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Introduction to Hydrology

by: Jeremy Steuber

Introduction to Hydrology GEOG 3511

Jeremy Steuber

GPA 3.87


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This 2 page Class Notes was uploaded by Jeremy Steuber on Thursday October 29, 2015. The Class Notes belongs to GEOG 3511 at University of Colorado at Boulder taught by Staff in Fall. Since its upload, it has received 10 views. For similar materials see /class/231916/geog-3511-university-of-colorado-at-boulder in Geography at University of Colorado at Boulder.


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Date Created: 10/29/15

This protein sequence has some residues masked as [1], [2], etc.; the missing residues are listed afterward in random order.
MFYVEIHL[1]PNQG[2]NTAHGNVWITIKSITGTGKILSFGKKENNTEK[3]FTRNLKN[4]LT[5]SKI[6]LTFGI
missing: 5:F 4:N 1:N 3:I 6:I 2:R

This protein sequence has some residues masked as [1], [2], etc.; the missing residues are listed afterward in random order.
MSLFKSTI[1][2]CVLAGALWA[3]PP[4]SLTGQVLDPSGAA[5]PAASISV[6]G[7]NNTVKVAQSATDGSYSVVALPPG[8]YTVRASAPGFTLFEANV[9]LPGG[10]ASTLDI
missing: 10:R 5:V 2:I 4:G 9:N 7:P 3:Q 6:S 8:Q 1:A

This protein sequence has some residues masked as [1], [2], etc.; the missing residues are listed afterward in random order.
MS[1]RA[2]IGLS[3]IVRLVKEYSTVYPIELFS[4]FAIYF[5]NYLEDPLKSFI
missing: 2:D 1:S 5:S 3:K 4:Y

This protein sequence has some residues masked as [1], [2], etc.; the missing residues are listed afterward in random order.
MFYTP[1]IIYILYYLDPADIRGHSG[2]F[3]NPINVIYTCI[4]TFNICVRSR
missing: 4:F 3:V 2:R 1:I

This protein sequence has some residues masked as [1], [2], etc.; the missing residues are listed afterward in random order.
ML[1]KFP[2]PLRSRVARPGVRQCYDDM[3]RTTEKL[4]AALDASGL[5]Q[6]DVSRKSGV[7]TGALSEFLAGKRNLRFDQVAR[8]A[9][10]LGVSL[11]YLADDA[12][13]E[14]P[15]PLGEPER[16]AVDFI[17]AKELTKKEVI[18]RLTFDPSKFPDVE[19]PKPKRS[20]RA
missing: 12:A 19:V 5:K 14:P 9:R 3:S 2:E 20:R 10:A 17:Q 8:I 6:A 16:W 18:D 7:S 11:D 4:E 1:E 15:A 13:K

GEOG 3511 HYDROLOGY Review for Third Exam The third exam will be similar to previous exams consisting of fill in the blank or short answer questions plus a question or two requiring calculations Focus on material covered in lectures anything presented in lectures and labs is fair game including points discussed on handouts The exam will focus on topics covered since the last exam evaporation and surface water however you shouldn t forget some of the basic concepts discussed in the first two weeks of class I Basic Hydrologic Concepts review the equations for the water balance and the energy balance and give some thought apply this equation to various hydrologic problems e g estimation of evaporation II Evaporation Be able to summarize the approaches for estimating evaporation and evapotranspiration e g water balance energy budget pans lysimeters mass transfer equations and discuss their differences Be prepared to answer questions regarding the quotmass transfer approachquot e g why is it used how is a mass transfer equation developed what does the mass transfer coefficient represent Hopefully class notes are clear if not see pp 277 280 Why was the Penman equation developed why is this called a combination equation Review lecture notes on transpiration and the connection to carbon cycling Review important points and results from the paper on limits to tree height Review lecture notes on effects of vegetation change on runoff and floods III Stream Response to Precipitation General comments Stick very tightly to the lecture notes The book contains a lot of material that I did not cover in class plus it is organized very differently from the way I presented it Make sure you can explain the differences in hillslope runoff processes HOF DOF SSSF if points made in lecture are not clear see pp 205209 The text goes into more detail than necessary in describing TOPMODEL The most important part of this discussion is the role of the topographic index eqn 919 Review lecture notes discussing differences between hillslope runoff and runoff in large basins Review notes on drainage basin properties you should be able to define drainage density and draw the basic relations between stream order numbers of streams and stream length Horton ratios discussed in lab On the basis of the lab exercise can you explain how network properties might vary with climate or some other environmental variable Review the steps and assumptions involved in flood frequency analysis the book explains statistical models and techniques in Appendix 3 Important points why is this method used What s involved What are the limitations If I gave you the mean and std deviation of a sample of floods could you plot the flood frequency curve Review lecture notes on open channel flow the book covers much more than we had time for so stick with the lecture notes Additional thoughts we have used three different terms for vapor pressure these are defined as follows ea vapor pressure at some height above the surface ground snow lake or vegetation es vapor pressure at the surface esat saturation vapor pressure ie vapor pressure at 100 RH could be with respect to the reference height a or the surface example the turbulent transfer equation for latent heat ux contains the term ea es which is just the difference between the vapor pressure at a and the vapor pressure at the surface the mass transfer equations contain the same variables but reversed ie e ea I assume that this is done simply to give a positive value for the evaporation rate the Penman and Penman Montieth equations contain the term esma ea which is different from above in this case esma ea represents the difference between the saturation potential maximum vapor pressure at a and the observed vapor pressure at a think of this as a vapor pressure deficit Another equation that we ve seen a lot is the logarithmic equation for velocity u u L In L K 20 where u is the velocity at height 1 u is the shear velocity k is von Karman s constant 04 and z is the roughness height The term ut has the units of velocity but it is really a measure of the stress or force per unit area that is creating the flow it s also a measure of the intensity of the turbulence If u or u go up the turbulence will be more intense and more sensible and latent heat will be transferred from the surface to the atmosphere The term 1 is theoretically the height above the surface where the velocity is zero this is impossible to measure because it is usually a fraction 1 10 of the height of the roughness Thus if the surface gets rougher 1 gets bigger and for the same 14 u gets smaller the equations for sensible and latent heat transfer both have the following term 11 625 1n This term is essentially 14 2 which is sort of what you get if you rearrange the above equation I will provide complex equations ie those with more than about 3 terms however you should know what the terms in these equations represent in a physical sense


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